The National, Tuesday November 17th, 2015
When normal rains return after a drought, food production must begin again as soon as possible. Planting of quick maturing crops is the obvious solution to provide food. Therefore, the use of early maturing varieties in the post-drought period is recommended.
In order to do this, planting materials must be available and should have been preserved through the drought period. This includes planting materials of sweet potato or kaukau – PNG’s staple food.
During recovery, sweet potato should be intercropped with other important crops that will produce rapidly after drought like maize, beans, peanuts and potato. The reason is that during a drought, nitrogen levels rise in the soil, partly through death and decay of plants, animals and micro-organisms.
Quick growing leafy vegetable crops can use the extra nitrogen to grow quickly and yield well but sweet potato tends to grow lots of leaves with disappointing tuber production. It is better to plant a crop of maize first, followed by a crop of early maturing sweet potato.
Early maturing lowlands sweet potato varieties
Research trials undertaken by NARI have found four early maturing sweet potato varieties for the PNG lowlands. Three of them (B11 PT, NUG 5 and SI 278) have also shown tolerance to drought. Variety SI 85 is an excellent variety for early harvest but lacks the drought tolerance as the other three varieties. All these varieties yielded well when harvested 13 weeks after planting in a Sogeri trial. These varieties were selected for trial as a result of past research done by the Pacific Regional Agricultural Program (PRAP) under the Department of Agriculture and Livestock (DAL).
NLSP stands for NARI Lowlands Sweet Potato or NARI Nambis Kaukau in Tok Pisin. These sweet potato varieties must be planted as soon as normal rains return after a drought. Supply should be available by the third month. Requests for foundation planting materials should be addressed to NARI Laloki in the Central Province.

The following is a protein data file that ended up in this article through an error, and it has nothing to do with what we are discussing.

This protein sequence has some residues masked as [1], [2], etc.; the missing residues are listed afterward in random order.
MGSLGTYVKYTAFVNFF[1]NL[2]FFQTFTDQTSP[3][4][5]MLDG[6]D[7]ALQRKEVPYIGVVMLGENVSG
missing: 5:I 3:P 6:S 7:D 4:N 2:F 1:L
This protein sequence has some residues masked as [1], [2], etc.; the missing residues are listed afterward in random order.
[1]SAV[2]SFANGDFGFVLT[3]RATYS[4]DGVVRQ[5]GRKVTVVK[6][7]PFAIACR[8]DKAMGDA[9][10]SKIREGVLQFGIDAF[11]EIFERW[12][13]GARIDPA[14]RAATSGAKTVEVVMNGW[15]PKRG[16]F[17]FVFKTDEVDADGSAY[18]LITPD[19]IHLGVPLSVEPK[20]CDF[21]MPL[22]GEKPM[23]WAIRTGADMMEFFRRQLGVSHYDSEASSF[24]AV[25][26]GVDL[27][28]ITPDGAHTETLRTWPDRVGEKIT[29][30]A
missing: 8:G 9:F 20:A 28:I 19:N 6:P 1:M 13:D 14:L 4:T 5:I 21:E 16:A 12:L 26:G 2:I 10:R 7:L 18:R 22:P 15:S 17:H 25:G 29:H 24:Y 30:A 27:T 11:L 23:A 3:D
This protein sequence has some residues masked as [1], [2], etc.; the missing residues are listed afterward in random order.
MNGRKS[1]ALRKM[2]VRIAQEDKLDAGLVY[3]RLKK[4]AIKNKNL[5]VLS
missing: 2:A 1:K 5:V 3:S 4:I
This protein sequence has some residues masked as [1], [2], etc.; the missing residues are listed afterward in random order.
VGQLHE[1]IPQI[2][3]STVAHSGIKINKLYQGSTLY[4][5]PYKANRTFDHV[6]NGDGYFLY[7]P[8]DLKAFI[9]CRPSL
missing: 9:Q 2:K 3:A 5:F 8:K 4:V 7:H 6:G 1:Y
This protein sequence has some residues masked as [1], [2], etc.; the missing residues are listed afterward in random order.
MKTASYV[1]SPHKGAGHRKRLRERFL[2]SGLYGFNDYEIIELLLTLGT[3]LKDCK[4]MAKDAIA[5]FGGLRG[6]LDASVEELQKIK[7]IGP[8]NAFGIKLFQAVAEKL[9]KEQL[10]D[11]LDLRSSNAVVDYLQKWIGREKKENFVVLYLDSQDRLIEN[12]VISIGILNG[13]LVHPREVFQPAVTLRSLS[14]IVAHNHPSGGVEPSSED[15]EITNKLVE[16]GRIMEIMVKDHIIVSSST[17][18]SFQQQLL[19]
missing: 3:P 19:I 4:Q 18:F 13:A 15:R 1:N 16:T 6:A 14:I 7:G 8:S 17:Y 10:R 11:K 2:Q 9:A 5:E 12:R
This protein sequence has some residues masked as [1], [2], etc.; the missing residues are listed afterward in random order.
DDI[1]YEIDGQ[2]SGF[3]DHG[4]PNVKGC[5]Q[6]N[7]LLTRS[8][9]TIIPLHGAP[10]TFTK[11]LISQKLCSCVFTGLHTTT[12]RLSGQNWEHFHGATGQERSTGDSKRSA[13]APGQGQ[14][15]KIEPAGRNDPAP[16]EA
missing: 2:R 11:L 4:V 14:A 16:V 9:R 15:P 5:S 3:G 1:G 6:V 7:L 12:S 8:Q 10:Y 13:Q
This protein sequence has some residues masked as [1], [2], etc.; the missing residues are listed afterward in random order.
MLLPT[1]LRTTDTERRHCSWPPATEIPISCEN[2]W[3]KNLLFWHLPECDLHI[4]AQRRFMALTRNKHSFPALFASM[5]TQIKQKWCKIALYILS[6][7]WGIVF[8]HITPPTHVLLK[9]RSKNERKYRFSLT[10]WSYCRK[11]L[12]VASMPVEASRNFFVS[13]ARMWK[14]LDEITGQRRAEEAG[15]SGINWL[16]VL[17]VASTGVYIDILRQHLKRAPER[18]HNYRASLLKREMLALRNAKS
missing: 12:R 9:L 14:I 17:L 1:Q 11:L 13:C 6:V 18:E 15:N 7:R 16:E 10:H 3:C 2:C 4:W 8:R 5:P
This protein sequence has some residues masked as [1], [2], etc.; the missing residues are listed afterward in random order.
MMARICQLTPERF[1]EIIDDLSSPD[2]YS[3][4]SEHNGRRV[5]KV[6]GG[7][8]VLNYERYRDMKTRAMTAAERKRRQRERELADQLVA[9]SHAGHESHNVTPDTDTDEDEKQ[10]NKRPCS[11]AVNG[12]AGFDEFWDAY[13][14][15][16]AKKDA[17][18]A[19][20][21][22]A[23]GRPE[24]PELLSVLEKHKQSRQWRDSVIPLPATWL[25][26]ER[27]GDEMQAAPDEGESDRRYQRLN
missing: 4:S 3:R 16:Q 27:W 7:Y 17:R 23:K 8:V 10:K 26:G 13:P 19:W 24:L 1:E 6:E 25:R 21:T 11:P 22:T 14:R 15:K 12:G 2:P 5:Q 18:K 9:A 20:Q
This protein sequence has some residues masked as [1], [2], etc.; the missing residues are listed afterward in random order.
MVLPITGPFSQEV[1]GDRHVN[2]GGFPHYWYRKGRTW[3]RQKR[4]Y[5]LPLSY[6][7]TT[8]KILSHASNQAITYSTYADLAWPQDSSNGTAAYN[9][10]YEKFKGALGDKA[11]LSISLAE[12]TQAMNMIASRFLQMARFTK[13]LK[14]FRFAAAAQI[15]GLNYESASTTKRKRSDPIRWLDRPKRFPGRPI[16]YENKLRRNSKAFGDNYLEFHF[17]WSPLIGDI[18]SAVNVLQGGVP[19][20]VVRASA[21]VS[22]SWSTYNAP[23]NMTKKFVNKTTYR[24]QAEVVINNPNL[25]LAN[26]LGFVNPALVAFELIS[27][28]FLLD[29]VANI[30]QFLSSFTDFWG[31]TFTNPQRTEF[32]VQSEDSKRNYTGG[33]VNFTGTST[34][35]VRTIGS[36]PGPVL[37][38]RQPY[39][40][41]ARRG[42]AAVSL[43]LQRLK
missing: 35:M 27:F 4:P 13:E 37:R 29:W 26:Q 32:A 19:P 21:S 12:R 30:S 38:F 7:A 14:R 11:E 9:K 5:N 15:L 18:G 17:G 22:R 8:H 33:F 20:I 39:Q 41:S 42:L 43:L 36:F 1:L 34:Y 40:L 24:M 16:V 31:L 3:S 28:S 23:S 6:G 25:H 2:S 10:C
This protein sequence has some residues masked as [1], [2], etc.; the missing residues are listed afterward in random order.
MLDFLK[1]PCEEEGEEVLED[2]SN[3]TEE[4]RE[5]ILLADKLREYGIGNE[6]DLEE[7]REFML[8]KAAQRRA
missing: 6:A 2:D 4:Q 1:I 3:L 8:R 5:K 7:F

Early maturing highlands sweet potato varieties
NARI Aiyura has selected nine sweet potato varieties. They have produced acceptable yields at four and five months after planting. The selection was based on results from two trials. The selected varieties yielded between four and seven tonnes/ha at four months after planting. The varieties are WHCK 005, SKK 010, WBS 010, PRAP 469, PRAP 714, SSYK 026, WHCK 007, PRAP 123 and PRAP 559. To make naming easier, they have been listed as NHSP 1 to NHSP 9 respectively. NHSP stands for NARI Highlands Sweet Potato or NARI Hailans Kaukau. NHSP 1 to 5 are also tolerant to drought conditions. Of the nine varieties, five were collected from farmers’ fields and four from varieties held by NARI from previous research conducted by PRAP under DAL.
Farmers are encouraged to plant these early maturing sweet potato varieties after a drought to provide food during the recovery period.
They should be planted as soon as the rains return. Trials at Aiyura have shown that acceptable yields can be obtained after four months, though tubers will continue to bulk up after this. They can provide edible tubers sooner than most varieties, which take longer to mature.
Early Maturing High Altitude sweet potato varieties
Further research by NARI Tambul has resulted in the recommendation of 12 sweet potato varieties for the high altitude highlands areas (more than 2000 metres above sea level) of PNG.
These varieties can produce between 4–9 tonnes per hectare (marketable yield) at 6 months. This is an improvement because traditional varieties take 9-12 months to mature. The selection of these early maturing varieties provides an assurance for food security especially after frost events when all food crops are destroyed. As frost is prevalent at areas above 2000 meters, these are varieties are highly recommended.
The recent government decision to supply planting materials to the PNG farming community affected by the current El Nino-induced drought is a welcome news.
Food rations are expensive and short term. Planting materials will cost less and but importantly enable people to sustain food supply through garden production.
The Government has directed all districts to make a fraction of their DSIP funds available for drought recovery exercises.
When funds become available, NARI will be keen in multiplying seeds and planting materials at its regional centres and supplying them to drought and frost affected communities through resource centres and district-based partners and authorities.